Reply
    • Joel Friedlander

      Lisa, if you bought the ISBN directly from Bowker (at myidentifiers.com) or one of their authorized resellers like selfpublishing.com, you can probably re-assign the number to a new title. If, on the other hand, you bought it from an unauthorized reseller or were issued the number by a print on demand vendor, I would suggest getting one of your own instead.

      Reply
      • Lisa Johnson

        Thanks for responding. I brought ithe number from Bowkers. Because the book was not published, I do not know it’s number, is there a way that I can recover it by contacting the vendor?

        Reply
        • Joel Friedlander

          Lisa, if you’ve lost the number (they are typically delivered via email, so you might check around the time you ordered it, maybe tracking the date from a purchase receipt) just contact them and see if they can track it down for you.

          Reply
  11. Miranda Kate

    Hi, I am not sure if you can help me. I have a book published through Lulu, who issued a free IBSN code. I now wish to take down my book on Lulu and republish with Amazon.

    Can I reuse the free ISBN issued to me by Lulu when I republish with Amazon?

    If can not, and need to use one issued by Amazon, will that create a problem with the registering of the book – ie. that it will have had more than one bar code attached to it?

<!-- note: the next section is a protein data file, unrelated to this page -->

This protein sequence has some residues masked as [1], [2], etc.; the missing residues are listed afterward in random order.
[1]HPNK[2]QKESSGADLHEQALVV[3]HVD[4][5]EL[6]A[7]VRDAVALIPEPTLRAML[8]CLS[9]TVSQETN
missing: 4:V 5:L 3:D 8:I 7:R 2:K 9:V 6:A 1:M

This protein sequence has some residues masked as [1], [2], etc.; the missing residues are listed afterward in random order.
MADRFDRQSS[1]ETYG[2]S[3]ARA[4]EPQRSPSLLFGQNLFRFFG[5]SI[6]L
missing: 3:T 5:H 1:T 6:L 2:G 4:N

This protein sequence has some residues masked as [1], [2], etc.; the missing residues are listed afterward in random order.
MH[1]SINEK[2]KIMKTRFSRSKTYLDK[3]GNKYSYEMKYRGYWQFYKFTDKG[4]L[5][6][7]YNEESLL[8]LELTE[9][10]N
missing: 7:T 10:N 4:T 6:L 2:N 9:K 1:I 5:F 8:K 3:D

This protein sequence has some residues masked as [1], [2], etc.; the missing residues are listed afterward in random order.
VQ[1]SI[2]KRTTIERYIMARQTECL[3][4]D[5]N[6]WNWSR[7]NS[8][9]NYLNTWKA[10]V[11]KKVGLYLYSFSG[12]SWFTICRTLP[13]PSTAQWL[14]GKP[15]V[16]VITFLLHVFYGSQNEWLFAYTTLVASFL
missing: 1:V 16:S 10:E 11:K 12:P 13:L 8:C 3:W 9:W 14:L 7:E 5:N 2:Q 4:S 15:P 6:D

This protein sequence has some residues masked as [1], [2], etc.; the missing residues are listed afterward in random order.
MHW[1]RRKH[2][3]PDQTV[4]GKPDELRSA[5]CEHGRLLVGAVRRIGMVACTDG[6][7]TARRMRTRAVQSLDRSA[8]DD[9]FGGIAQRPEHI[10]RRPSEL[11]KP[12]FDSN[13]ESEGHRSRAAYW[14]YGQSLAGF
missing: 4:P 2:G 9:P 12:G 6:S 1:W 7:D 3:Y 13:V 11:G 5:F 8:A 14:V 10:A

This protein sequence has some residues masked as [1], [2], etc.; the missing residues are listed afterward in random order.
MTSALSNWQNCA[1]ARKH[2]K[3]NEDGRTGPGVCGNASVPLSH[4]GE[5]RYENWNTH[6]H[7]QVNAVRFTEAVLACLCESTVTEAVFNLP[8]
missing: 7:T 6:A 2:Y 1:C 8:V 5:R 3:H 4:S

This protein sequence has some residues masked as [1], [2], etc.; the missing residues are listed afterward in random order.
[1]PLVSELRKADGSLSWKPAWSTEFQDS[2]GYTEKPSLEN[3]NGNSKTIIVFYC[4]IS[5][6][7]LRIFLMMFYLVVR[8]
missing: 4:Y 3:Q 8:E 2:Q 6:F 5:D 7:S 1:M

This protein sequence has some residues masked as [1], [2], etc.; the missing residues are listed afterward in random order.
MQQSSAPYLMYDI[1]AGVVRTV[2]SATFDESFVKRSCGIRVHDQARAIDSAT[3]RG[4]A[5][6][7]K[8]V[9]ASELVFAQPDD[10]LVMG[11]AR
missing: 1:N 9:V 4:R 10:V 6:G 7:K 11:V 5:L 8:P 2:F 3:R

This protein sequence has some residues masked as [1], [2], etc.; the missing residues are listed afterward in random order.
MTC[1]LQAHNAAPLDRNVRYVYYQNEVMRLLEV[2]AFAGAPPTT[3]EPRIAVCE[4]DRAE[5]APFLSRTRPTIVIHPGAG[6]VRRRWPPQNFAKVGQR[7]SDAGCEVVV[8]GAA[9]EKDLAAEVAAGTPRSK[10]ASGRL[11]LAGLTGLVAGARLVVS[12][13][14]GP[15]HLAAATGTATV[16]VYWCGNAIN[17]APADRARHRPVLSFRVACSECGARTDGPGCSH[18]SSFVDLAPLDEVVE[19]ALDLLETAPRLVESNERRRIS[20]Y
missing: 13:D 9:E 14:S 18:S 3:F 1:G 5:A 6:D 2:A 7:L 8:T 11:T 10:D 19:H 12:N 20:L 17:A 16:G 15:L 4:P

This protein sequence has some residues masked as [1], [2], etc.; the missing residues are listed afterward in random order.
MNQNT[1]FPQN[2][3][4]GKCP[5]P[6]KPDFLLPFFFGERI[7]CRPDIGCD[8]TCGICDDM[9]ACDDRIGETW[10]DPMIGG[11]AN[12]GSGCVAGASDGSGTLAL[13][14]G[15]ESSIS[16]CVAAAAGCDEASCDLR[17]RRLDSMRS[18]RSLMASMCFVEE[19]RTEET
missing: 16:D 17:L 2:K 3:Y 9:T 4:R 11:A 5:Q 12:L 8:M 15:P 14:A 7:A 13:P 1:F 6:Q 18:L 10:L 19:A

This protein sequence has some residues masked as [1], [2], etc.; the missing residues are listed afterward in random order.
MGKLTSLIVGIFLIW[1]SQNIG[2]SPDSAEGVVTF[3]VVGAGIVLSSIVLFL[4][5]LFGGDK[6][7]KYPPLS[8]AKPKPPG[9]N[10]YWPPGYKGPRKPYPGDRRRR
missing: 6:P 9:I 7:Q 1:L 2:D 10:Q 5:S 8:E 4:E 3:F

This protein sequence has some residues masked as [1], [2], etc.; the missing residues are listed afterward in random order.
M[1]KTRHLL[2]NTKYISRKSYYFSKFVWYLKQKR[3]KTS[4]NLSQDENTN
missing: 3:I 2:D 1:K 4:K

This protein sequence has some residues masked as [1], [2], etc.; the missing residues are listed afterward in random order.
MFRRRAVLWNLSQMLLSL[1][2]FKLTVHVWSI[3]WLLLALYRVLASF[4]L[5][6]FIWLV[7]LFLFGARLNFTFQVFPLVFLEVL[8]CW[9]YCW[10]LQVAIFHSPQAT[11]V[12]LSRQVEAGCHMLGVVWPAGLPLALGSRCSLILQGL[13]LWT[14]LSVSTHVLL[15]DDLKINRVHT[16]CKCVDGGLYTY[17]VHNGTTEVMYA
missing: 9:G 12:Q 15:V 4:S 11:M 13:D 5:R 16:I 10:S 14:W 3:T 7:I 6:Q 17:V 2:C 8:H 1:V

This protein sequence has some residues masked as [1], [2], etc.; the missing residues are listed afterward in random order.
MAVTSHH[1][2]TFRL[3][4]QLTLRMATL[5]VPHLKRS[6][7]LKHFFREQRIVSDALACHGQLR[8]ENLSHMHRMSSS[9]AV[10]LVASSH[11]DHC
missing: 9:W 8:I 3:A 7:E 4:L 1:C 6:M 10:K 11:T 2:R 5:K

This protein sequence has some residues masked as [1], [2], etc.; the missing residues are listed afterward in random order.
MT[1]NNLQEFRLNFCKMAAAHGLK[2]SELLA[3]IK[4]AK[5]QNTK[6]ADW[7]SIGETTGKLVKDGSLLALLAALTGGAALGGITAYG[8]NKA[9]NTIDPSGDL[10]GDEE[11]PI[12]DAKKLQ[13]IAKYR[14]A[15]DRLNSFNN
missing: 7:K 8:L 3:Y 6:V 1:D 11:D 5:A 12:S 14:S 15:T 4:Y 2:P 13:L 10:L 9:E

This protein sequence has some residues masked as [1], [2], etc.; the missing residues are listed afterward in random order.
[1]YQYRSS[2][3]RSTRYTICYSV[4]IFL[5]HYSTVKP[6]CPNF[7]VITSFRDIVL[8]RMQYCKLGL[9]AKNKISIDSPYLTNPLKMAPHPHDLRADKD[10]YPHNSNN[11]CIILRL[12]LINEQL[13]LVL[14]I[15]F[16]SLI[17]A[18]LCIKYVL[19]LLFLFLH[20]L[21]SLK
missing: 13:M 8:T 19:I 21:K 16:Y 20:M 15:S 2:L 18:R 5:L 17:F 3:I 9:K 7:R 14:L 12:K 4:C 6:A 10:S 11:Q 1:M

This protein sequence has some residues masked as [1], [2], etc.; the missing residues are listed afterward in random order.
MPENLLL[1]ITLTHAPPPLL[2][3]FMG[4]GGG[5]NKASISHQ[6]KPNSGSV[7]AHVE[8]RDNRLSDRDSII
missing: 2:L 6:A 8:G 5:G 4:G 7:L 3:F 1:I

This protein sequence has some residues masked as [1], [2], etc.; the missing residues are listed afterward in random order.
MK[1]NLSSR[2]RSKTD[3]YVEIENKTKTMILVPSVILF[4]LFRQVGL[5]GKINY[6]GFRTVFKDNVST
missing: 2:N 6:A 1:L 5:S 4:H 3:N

There will be no alterations to the book. I just will be removing it from one site and republishing it on another.

    Any help or advice would be greatly appreciated.
    Thanks
    Miranda Kate

    Reply
    • Sharon Goldinger

      Miranda, the best answer is to buy your own ISBNs (www.myidentifiers.com). That way your book will have an ISBN registered to your company (not Lulu or CreateSpace or anyone else) and you can move it anywhere in the future at any time.

      Reply
  12. Dawn Archer

    Since most books have both an ISBN number and a barcode, why does Bowker sell a package of 5 ISBN numbers and 1 barcode? Don’t I need 10 of each? Is it wiser to buy the 10 pack of ISBN numbers, and buy the same quantity of barcodes individually? Do I register the ISBNs and Barcodes in my name or my press name (which I’m creating so I don’t have amazon or createspace listed as publisher on my books)? Thanks.

    Reply
    • Sharon Goldinger

      Dawn, you only need a bar code if you going to be selling your book in retail markets. It’s best if you can buy the 10 ISBNs. You can get a bar code from a variety of places (including free ones) as you need one for each book. It’s a good idea to set up your own publishing company and then yes, register the ISBNs in your press name.

      Reply
  13. James

    Hello, I had a question about isbn numbers . i had trouble finding a publisher for my book so i decided to go to fed ex and by a batch of 100 books to start with . How can i attach the isbn to a book being printed through fed ex office ? thank you jim

    Reply
    • Sharon Goldinger

      James, the ISBN goes on the copyright page and on the back cover with the bar code. In both cases, the ISBN needs to be on the original file (on the copyright page) and on the back cover file that you give FedEx (or whatever printer you use) to print the book. If the book is printed, the only other option you have is to print stickers with the bar code and affix the sticker to the back cover.